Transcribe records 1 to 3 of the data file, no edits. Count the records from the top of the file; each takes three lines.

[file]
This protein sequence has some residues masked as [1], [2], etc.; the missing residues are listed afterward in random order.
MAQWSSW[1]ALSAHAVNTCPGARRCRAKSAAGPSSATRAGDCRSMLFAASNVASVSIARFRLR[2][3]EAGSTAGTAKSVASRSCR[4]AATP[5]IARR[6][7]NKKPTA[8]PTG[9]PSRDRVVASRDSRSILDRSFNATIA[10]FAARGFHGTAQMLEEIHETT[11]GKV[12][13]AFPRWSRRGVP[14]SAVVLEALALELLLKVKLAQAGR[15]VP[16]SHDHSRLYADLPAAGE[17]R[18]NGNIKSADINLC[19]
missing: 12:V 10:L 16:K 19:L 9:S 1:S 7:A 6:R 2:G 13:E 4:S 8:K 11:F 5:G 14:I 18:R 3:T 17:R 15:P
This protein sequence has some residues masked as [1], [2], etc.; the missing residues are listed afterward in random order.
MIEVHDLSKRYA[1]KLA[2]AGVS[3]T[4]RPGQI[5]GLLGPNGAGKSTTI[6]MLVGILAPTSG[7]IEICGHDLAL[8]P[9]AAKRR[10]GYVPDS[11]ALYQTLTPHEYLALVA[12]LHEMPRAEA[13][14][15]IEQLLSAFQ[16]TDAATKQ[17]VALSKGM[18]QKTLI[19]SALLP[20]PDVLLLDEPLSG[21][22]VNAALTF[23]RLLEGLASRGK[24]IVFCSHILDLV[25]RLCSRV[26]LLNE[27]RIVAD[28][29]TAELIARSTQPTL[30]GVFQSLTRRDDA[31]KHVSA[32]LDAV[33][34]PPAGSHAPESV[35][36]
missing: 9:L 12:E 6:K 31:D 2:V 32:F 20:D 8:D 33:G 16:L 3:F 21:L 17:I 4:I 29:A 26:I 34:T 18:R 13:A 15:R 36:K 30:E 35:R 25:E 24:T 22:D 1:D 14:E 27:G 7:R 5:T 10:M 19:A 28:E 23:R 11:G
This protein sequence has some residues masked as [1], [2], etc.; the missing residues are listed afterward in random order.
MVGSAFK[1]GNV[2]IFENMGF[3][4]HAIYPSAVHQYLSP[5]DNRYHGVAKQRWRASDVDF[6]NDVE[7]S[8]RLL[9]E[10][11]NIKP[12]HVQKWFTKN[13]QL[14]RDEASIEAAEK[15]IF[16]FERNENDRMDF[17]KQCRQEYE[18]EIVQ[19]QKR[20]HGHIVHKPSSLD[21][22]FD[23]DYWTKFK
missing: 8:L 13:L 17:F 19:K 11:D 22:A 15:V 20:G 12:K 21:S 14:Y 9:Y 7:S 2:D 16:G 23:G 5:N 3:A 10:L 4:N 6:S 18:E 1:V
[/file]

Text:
This protein sequence has some residues masked as [1], [2], etc.; the missing residues are listed afterward in random order.
MAQWSSW[1]ALSAHAVNTCPGARRCRAKSAAGPSSATRAGDCRSMLFAASNVASVSIARFRLR[2][3]EAGSTAGTAKSVASRSCR[4]AATP[5]IARR[6][7]NKKPTA[8]PTG[9]PSRDRVVASRDSRSILDRSFNATIA[10]FAARGFHGTAQMLEEIHETT[11]GKV[12][13]AFPRWSRRGVP[14]SAVVLEALALELLLKVKLAQAGR[15]VP[16]SHDHSRLYADLPAAGE[17]R[18]NGNIKSADINLC[19]
missing: 12:V 10:L 16:K 19:L 9:S 1:S 7:A 6:R 2:G 13:E 4:S 8:K 11:F 5:G 14:I 18:R 3:T 17:R 15:P
This protein sequence has some residues masked as [1], [2], etc.; the missing residues are listed afterward in random order.
MIEVHDLSKRYA[1]KLA[2]AGVS[3]T[4]RPGQI[5]GLLGPNGAGKSTTI[6]MLVGILAPTSG[7]IEICGHDLAL[8]P[9]AAKRR[10]GYVPDS[11]ALYQTLTPHEYLALVA[12]LHEMPRAEA[13][14][15]IEQLLSAFQ[16]TDAATKQ[17]VALSKGM[18]QKTLI[19]SALLP[20]PDVLLLDEPLSG[21][22]VNAALTF[23]RLLEGLASRGK[24]IVFCSHILDLV[25]RLCSRV[26]LLNE[27]RIVAD[28][29]TAELIARSTQPTL[30]GVFQSLTRRDDA[31]KHVSA[32]LDAV[33][34]PPAGSHAPESV[35][36]
missing: 9:L 12:E 6:K 31:D 2:V 32:F 20:D 8:D 33:G 16:L 3:F 21:L 17:I 4:I 29:A 26:I 34:T 18:R 13:A 15:R 36:K 30:E 35:R 25:E 24:T 22:D 1:D 14:E 27:G 7:R 5:T 10:M 19:A 28:E 23:R 11:G
This protein sequence has some residues masked as [1], [2], etc.; the missing residues are listed afterward in random order.
MVGSAFK[1]GNV[2]IFENMGF[3][4]HAIYPSAVHQYLSP[5]DNRYHGVAKQRWRASDVDF[6]NDVE[7]S[8]RLL[9]E[10][11]NIKP[12]HVQKWFTKN[13]QL[14]RDEASIEAAEK[15]IF[16]FERNENDRMDF[17]KQCRQEYE[18]EIVQ[19]QKR[20]HGHIVHKPSSLD[21][22]FD[23]DYWTKFK
missing: 8:L 13:L 17:F 19:K 11:D 22:A 15:V 20:G 12:K 21:S 14:Y 9:Y 7:S 2:D 16:G 23:G 5:N 3:A 10:L 4:N 6:S 18:E 1:V